India’s top universities and the Indian Institute of Technology (IITs) are in talks to open up campuses and centres abroad.
On February 18, the Indian Institute of Technology (IIT) signed a deal to establish its first branch in the UAE as part of the India-UAE trade deal.
A joint UAE-India vision statement said that this will be the first time an IIT will be established outside India.
“Confirming the historical relations existing between the two countries and realising the need to establish world-class institutions that encourage and support innovation and technological progress, the leaders agreed to establish an Indian Institute of Technology in the United Arab Emirates.”
Further, according to a report, some other top Indian universities are also keen to open campuses to cater to international students in countries such as the United Kingdom (UK).
Recently, UK’s Minister for Higher Education, Michelle Donelan, tweeted:
“Our door is always open to the Indian Institutes of Technology, which could be a tremendous asset to this country. Mutual cooperation in Higher Education is a great source of strength and friendship between the UK and India.”
Data shows that in 2020-2021 there were 300 times more Indian students (53,000) enrolled here than British students (173) studying in India last year.
Experts say that at this rate of admission, Indian students will surely overtake Chinese students as the largest group on campus within the next three years.
UK’s former universities minister Lord Johnson of Marylebone believes it is imperative to increase education and research ties with India:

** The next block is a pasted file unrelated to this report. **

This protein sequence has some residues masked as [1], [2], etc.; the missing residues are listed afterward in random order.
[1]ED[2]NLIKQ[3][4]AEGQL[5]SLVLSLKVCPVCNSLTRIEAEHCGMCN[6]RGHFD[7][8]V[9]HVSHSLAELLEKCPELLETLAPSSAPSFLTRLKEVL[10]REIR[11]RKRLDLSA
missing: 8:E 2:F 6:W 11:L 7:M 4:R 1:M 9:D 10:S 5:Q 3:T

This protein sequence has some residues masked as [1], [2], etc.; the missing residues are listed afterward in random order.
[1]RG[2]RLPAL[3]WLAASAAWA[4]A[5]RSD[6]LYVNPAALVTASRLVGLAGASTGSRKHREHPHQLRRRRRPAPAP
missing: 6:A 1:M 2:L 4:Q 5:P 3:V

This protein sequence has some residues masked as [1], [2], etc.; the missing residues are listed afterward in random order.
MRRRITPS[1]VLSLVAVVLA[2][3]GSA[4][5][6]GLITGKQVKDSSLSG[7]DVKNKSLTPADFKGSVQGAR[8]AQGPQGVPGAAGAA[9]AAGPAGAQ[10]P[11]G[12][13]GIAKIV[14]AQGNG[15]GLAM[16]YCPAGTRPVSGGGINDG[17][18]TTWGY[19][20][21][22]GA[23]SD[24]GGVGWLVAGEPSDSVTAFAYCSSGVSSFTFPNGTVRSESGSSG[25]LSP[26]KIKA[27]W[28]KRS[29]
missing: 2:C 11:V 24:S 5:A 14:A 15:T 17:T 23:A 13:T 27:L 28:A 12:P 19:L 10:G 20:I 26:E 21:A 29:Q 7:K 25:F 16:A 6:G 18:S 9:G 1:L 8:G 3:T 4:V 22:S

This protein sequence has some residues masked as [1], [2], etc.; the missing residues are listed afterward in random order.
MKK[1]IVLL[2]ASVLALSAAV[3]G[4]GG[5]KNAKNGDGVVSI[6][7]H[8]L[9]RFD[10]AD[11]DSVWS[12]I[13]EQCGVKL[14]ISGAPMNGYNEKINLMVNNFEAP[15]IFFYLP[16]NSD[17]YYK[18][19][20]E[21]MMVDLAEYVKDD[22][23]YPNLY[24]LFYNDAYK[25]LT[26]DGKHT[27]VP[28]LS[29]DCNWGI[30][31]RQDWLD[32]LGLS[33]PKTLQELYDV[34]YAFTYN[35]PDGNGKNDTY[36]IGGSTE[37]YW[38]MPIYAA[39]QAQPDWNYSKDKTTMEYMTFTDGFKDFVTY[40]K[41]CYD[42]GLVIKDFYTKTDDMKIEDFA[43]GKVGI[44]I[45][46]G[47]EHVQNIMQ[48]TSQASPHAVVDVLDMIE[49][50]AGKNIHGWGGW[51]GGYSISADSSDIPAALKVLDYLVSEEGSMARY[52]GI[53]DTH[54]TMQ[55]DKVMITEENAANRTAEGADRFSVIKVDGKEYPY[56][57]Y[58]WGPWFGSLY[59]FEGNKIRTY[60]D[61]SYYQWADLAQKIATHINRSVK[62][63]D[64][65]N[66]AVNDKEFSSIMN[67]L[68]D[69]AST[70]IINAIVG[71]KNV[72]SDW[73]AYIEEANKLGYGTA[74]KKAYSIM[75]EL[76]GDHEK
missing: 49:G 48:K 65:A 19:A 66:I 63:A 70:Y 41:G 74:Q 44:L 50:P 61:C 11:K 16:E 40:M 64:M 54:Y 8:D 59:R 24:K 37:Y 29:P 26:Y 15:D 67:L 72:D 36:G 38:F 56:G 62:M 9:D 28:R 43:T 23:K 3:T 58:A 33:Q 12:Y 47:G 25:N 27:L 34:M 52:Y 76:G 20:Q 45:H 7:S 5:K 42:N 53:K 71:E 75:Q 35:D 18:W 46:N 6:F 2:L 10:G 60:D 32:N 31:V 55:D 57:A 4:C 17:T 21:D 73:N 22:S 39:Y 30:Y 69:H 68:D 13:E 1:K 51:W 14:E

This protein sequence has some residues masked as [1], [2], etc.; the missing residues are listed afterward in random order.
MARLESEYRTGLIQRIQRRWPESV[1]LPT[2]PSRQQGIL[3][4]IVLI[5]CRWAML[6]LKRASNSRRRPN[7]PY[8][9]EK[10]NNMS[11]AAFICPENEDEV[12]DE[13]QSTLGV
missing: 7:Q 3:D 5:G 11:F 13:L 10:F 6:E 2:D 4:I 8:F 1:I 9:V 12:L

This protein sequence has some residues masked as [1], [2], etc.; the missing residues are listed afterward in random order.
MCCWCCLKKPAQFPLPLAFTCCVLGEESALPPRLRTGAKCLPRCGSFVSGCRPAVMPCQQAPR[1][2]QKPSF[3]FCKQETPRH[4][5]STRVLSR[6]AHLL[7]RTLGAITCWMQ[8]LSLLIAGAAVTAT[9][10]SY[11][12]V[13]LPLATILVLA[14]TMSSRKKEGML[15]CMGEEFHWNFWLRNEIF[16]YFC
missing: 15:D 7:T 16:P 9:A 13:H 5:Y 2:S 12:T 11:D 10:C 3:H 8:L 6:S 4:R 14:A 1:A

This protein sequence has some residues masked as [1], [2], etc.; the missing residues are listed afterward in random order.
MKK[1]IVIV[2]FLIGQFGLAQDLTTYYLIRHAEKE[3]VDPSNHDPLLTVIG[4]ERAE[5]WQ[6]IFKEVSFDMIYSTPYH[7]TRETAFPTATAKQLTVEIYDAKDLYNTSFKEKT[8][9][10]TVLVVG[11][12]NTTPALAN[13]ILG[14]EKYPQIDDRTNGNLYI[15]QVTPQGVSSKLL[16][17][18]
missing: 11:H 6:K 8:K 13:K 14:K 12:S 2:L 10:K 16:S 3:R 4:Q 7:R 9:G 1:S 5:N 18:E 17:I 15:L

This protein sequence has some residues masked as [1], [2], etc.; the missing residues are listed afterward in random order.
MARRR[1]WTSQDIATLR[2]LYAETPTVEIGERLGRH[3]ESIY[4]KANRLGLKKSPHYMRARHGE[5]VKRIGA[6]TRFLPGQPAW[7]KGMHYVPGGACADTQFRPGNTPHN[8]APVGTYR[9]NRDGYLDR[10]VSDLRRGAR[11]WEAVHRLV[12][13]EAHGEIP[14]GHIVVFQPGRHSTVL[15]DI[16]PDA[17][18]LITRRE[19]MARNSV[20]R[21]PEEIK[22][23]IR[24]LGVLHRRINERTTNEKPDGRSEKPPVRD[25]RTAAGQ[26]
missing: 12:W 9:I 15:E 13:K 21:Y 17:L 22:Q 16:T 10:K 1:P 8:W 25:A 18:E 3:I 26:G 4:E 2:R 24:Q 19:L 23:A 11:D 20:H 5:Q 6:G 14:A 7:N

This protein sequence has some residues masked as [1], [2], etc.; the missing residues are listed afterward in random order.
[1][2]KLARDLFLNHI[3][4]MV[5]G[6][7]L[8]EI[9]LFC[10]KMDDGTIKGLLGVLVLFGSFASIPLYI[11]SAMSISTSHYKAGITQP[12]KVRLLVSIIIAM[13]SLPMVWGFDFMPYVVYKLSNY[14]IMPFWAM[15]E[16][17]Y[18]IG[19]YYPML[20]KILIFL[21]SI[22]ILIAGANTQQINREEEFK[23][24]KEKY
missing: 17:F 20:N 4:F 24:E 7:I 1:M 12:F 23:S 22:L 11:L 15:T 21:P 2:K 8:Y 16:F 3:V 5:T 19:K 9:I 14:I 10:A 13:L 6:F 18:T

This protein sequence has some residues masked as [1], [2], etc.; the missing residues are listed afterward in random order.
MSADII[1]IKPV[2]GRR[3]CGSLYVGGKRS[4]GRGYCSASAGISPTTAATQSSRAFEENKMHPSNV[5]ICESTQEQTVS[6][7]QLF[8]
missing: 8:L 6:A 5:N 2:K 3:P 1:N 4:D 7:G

“If there is one country today with the human capital and economic potential to equal China and to become a knowledge partner of comparable importance for the UK it is India.”
Lord Johnson of Marylebone advises the Indian institutions keen to set up campuses in the UK:
“If an Indian higher education institution wants to set up in the UK, all it would have to do is to register with Office for Students, pass relevant quality assurance processes and crack on with it.”
As per the recommendations of the New Education Policy of India, Indian Prime Minister Narendra Modi has vowed to internationalise Indian higher education.
This was confirmed by Gaitri Kumar, India’s High Commissioner to the UK.
Speaking at a webinar organised by the Observer Research Foundation, Kumar said:
“Foreign institutes of repute are invited to establish branches of their institutions in India. We have only last week shared the desire of our IITs to open campuses in the UK and I must say that this has been well received.
This is another thing I’ll be working on immediately to get the IITs and interested universities here together.”
“India would like her partners to consider India as more than just a market for education because we seek to forge international knowledge relationships, as we believe in an ancient proverb that knowledge is the only wealth that when shared enriches the giver and receiver.”
In the latest academic year, 84,000 Indian students are already enrolled in the UK.
While the new international student numbers in the UK is at record levels – 38% higher than pre-COVID, it is estimated that the number of both Indian international students and Indian-origin people in Australia will rise significantly in the coming years.
In India, there are 23 IITs, located in various regions, that offer undergraduate, postgraduate and doctorate level programmes in a range of subjects.
Now, the question for aspiring Indian-origin engineering students and parents is: would you like to see an Indian Institute of Technology (IIT) in Australia?